"Minister Cui said angrily. "... I’ll head her off by submitting a memorial at court tomorrow that her monthly emoluments be annulled and she be expelled to her native district. Then I’ll order the local official there to trump up some charges against her and wipe out her property holdings ... . ...""

p. 373 illustrative poe:m

"Thus is made a net of blue silk for simurgh and phoenix,

A cage of azure jade for the mandarin ducks."


pp. 374-390 – 26. "Minister Cui Praetendeth to Act in the public Interest; 2 Fishermen Sit Together as They Cast their Lines"

pp. 374-376 destruction of the Han family’s mansions by the family of the Dragon King

p. 374

Han Xian-zi "went straight to the Dragon King of the Eastern Sea. A great crowd of

turtle grand councilors and palace secretaries,

dragon advisors and grand masters, ...

Carp marshals,

bream superintendents,

mackerel defenders-in-chief, and

crab office managers ...

sturgeon squad leaders,

water-lizard vanguards,

shrimp warriors, and

culter soldiers

turned out ... to welcome him."

p. 375

"That night the Dragon King ... opened wide his lightning eyes ..., manifesting his awesome powers ... . ... The Han family’s houses, mansions, and honorific arches by the drum tower ... were completely washed away."

p. 376

"in Guangdong a crocodile ... was chased away without good cause ... by Han Yu. The crocodile is seeking revenge, that’s why this great flood came and transformed the foundations of his walls into deep pits."

pp. 376-377 memorial praesented by ministre Cui to emperor Xian-zon

p. 376

"Han Yu, the deceased prefect of Chaozhou, ... was banished for life to a distant prefecture. His nephew Han Xiang has ... thrown in his lot with the School of Mysteries! ...

p. 377

Han Yu’s adopted son Han Qing has the feeble constitution of the earworm which ends up continuing the line of the sphex. ["the sphex (a kind of wasp) catches earworms and carries them to its nest where ... the worms serve as food for the wasp larvae." (p. 471, n. 26:1)] ... Strip Han Yu’s wife Mme. Dou of her monthly emoluments".

pp. 377-378 instances of unjust accusations which were miraculously refuted

p. 377

"When three men made up wild rumors,

The mother of Zeng jumped over the wall in fear.

p. 378

For a wronged woman frost flew to proclaim her sorrow.

[Dou E : "Snow falling in summer is a sign from Heaven proclaiming her innocence" (p. 471, n. 26:2).]


For Jing Ke a rainbow gave forth a ray of light."

pp. 378-379 counter-memorial by ministre Lin Gui to emperor Xian-zon

p. 378

"the former Minister of Rites Han Yu reinvigorated literature after eight generations ... . ... When he prayed for snow, his sincerity reached the gods. ...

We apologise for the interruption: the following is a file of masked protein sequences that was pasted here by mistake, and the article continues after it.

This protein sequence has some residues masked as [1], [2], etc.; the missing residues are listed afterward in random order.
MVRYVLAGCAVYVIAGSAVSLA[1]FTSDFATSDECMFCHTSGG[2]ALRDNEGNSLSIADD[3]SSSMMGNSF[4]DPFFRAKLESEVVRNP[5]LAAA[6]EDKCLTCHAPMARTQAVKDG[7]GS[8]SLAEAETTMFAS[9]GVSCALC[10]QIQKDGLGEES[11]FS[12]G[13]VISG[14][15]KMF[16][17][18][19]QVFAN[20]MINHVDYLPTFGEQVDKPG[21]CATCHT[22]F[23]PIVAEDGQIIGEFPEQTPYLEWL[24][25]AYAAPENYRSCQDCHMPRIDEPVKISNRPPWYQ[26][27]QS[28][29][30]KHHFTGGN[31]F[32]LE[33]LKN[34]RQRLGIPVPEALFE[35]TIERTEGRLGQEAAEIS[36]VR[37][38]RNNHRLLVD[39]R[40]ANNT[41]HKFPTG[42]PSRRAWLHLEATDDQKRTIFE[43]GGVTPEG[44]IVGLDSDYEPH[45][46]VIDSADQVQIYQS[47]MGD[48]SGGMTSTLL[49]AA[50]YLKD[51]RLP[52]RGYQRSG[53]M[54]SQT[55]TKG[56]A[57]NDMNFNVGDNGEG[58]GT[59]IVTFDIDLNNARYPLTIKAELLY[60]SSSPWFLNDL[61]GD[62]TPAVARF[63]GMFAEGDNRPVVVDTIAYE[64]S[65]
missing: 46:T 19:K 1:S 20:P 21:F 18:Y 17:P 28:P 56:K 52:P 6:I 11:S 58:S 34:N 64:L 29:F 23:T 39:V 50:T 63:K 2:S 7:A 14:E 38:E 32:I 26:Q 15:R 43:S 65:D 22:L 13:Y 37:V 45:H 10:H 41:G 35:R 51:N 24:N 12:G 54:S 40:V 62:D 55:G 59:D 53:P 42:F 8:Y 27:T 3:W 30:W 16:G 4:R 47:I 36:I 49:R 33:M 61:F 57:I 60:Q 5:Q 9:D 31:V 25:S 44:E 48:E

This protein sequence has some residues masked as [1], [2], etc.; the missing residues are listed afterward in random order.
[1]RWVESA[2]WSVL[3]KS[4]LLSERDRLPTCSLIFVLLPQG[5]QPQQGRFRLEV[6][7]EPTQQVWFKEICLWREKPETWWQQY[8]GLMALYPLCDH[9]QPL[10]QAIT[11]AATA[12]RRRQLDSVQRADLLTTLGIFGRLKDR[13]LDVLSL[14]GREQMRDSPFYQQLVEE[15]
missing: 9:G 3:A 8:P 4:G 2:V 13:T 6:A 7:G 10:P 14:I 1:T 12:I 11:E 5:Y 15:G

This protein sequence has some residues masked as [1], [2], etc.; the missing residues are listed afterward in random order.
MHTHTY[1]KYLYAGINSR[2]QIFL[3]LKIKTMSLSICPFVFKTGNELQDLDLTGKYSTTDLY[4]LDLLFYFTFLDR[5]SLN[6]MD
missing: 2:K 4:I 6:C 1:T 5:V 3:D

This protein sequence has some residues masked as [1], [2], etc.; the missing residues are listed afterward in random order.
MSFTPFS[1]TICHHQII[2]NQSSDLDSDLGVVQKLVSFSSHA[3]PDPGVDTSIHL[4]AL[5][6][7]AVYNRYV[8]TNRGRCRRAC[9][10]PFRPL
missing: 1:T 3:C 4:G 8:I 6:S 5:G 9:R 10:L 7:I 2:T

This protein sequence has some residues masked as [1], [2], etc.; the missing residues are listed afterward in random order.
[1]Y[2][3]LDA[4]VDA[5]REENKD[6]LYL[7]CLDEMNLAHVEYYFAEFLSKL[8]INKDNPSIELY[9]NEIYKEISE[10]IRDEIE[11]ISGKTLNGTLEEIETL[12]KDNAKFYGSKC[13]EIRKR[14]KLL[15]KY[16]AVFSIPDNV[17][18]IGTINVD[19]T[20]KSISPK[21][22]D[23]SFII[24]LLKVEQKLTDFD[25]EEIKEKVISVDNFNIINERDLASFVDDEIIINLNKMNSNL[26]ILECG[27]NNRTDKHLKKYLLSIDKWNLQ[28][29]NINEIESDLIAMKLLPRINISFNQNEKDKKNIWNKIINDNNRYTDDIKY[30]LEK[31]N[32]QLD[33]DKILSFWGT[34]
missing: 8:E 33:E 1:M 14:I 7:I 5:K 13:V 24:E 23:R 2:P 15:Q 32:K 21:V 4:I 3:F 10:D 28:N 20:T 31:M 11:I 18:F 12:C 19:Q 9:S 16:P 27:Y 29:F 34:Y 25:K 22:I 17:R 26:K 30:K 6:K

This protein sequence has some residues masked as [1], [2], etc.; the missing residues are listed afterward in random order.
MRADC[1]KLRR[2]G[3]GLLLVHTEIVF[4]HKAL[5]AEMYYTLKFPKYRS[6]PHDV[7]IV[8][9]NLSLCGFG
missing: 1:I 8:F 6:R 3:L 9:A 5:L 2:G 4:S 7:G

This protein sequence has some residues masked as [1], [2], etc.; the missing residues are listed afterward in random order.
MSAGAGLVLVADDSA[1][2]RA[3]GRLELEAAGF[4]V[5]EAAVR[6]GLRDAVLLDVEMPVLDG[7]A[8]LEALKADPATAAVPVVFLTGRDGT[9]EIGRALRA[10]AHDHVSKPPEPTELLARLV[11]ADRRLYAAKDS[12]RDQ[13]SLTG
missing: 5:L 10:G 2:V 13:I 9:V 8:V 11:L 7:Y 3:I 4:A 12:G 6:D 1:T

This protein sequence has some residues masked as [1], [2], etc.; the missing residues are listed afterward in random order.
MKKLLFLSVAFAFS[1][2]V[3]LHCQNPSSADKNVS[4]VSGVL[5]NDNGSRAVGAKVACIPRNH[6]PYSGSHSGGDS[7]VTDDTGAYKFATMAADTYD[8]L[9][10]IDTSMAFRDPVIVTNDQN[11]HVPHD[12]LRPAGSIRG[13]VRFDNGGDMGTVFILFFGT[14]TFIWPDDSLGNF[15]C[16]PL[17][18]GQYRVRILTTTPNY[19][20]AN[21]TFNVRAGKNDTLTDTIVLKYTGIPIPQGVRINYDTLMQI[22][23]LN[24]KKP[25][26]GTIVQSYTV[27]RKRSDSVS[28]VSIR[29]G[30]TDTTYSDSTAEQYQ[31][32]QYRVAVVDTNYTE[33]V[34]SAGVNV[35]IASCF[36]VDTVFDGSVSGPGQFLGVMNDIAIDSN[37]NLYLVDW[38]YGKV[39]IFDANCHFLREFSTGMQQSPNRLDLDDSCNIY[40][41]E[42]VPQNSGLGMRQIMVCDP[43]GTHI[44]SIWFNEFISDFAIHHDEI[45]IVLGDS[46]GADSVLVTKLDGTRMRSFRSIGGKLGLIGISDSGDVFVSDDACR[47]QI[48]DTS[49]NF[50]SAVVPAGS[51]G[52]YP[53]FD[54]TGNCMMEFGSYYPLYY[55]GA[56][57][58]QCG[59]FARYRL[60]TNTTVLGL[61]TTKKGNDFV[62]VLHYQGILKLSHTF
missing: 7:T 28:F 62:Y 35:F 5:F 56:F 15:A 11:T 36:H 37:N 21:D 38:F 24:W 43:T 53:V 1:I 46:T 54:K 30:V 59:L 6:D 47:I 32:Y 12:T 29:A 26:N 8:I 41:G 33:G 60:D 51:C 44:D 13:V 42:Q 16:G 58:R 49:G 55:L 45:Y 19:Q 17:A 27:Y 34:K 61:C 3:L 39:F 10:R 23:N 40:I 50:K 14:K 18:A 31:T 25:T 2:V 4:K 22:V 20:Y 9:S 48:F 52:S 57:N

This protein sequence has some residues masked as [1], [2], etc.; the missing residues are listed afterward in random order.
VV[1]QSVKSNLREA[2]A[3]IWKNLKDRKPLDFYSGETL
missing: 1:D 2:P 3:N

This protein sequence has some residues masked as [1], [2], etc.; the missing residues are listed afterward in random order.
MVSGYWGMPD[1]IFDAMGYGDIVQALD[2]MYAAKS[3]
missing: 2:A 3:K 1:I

p. 379

His son Han Qing should be spared military duty, so that he may serve his mother".

p. 379 resultant decree by the emperor

Xian-zon "approved Lin Gui’s request and ordered Han Qing to return with his mother Mme. Dou ... to live ... in Changli."

pp. 380-382, 384-385 mixed omens; travel into banishment

p. 380

"When a flock of crows and magpies flew noisily by, ... ‘A magpie’s cry has never indicated a good omen, and a crow’s cawing surely is not a bad one.’ "

p. 381

Han Qin "took leave of Minister Lin and led Mme. Dou and Luying home towards Changli County."

p. 382

"Xiangzi and Lan Caihe ... took on the appearance of two fishermen, who sat in the shade of a willow tree and cast their lines".

p. 384

To them, Han Qin said, " ‘Fish that roam in pairs are like bubbles on water; swimming against the stream they never turn their heads.’ Fishermen should not fish in pairs."

p. 385

"the two fishermen suddenly vanished. ... Imploring Heaven and earth, Mme. Dou wailed, "... ghosts will play tricks on humans. Today I have seen ghosts"".

pp. 385-386 arrival at Can-li

p. 385

Han Qin "reached the county capital of Changli. ... he reached the Chaotian Bridge, ... he rode his horse to Drum Tower Alley".

p. 386

Their old neighbor Qian Xin-yu recognized Han Qin as Z^an Er-guan.

pp. 387-389 phantom Xian-zi standing the dozing Mme. Dou

p. 387

"When Xiangzi went into his aunt’s chamber, he saw that she was sleeping soundly. He called into her ear ... . ...

p. 388

Mme. Dou awoke with a start, and said, "When I dozed off, I saw Xiangzi standing before me and mocking me. When I looked closely, he was gone. ...


At the second watch,

A strange wind howls, ...

My soul ascends the paper bridge. ...


At the third watch,

I still have not woken from my dream,

When I see Xiangzi’s shape and shadow. ...


At the fourth watch,

... suddenly I see Xiangzi arrive.

p. 389

At the fifth watch,

I see Xiangzi coming to save us.

I clearly heart him speak ... .

But on awakening, I see him not.""


Yang Erzeng (trans. by Philip Clart) : The Story of Han Xiangzi. U of WA Pr, Seattle, 2007.